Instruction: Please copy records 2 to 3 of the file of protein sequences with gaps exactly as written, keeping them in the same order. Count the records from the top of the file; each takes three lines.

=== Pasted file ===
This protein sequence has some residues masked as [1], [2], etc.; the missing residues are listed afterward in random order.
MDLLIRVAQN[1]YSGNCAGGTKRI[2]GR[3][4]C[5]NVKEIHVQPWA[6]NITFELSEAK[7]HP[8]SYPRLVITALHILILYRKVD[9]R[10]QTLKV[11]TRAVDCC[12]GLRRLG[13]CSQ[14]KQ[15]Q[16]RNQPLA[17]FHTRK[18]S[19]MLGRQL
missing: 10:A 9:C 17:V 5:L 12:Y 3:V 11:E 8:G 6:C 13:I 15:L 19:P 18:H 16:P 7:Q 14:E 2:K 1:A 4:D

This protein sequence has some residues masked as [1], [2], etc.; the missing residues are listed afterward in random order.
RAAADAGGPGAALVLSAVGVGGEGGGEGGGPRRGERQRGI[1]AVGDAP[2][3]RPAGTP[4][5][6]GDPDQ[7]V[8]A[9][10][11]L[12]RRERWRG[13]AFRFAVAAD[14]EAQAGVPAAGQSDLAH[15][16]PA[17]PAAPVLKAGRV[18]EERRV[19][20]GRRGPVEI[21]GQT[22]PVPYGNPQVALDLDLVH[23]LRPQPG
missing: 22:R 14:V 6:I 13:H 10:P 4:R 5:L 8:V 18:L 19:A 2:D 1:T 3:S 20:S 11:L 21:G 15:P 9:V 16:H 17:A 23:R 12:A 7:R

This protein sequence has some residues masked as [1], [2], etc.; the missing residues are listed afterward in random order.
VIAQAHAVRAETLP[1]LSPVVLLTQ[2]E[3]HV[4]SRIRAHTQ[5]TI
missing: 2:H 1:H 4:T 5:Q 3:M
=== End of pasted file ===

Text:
This protein sequence has some residues masked as [1], [2], etc.; the missing residues are listed afterward in random order.
RAAADAGGPGAALVLSAVGVGGEGGGEGGGPRRGERQRGI[1]AVGDAP[2][3]RPAGTP[4][5][6]GDPDQ[7]V[8]A[9][10][11]L[12]RRERWRG[13]AFRFAVAAD[14]EAQAGVPAAGQSDLAH[15][16]PA[17]PAAPVLKAGRV[18]EERRV[19][20]GRRGPVEI[21]GQT[22]PVPYGNPQVALDLDLVH[23]LRPQPG
missing: 22:R 14:V 6:I 13:H 10:P 4:R 5:L 8:V 18:L 19:A 2:D 1:T 3:S 20:S 11:L 21:G 15:P 9:V 16:H 17:A 23:R 12:A 7:R

This protein sequence has some residues masked as [1], [2], etc.; the missing residues are listed afterward in random order.
VIAQAHAVRAETLP[1]LSPVVLLTQ[2]E[3]HV[4]SRIRAHTQ[5]TI
missing: 2:H 1:H 4:T 5:Q 3:M